Encyclopedia of Clinical Neuropsychology

2018 Edition
| Editors: Jeffrey S. Kreutzer, John DeLuca, Bruce Caplan


  • Julie Testa Flaada
  • Benjamin Grover-MantheyEmail author
Reference work entry
DOI: https://doi.org/10.1007/978-3-319-57111-9_235


Impulsivity; Inattention


Distractibility is the tendency of an individual to lose attention while completing a task due to the inability to disregard either environmental or internal stimuli.

Current Knowledge

The ability to assimilate new information, complete complex activities, and multitask requires an individual to have adequate attention and concentration so that pertinent data and stimuli are retained while superfluous data and stimulation are ignored. Patients exhibiting distractibility have a reduced ability to ignore stimuli while concentrating on a specific task. Sources of distraction can be environmental (auditory, visual, tactile, gustatory stimulation) or internal (day-dreaming, tremors, hallucinations, pain). Distractibility can be a direct result of the pathophysiology of a disorder (ADHD), or secondary to an injury (traumatic brain injury).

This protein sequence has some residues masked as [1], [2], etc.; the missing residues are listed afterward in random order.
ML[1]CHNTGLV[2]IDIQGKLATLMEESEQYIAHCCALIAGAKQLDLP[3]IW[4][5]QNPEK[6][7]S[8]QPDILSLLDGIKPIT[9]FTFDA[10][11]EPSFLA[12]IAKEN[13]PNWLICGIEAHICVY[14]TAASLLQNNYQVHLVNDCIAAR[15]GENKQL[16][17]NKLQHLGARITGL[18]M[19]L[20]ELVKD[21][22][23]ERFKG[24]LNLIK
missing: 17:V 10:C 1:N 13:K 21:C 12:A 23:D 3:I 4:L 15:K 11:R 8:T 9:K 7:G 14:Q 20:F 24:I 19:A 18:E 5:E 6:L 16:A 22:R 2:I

Neuroanatomically, attentional systems occur within a multitude of neural pathways. Inferior parietal and...

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Copyright information

© Springer International Publishing AG, part of Springer Nature 2018

Authors and Affiliations

  1. 1.RochesterUSA
  2. 2.Department of Physical Medicine and RehabilitationIndiana UniversityIndianapolisUSA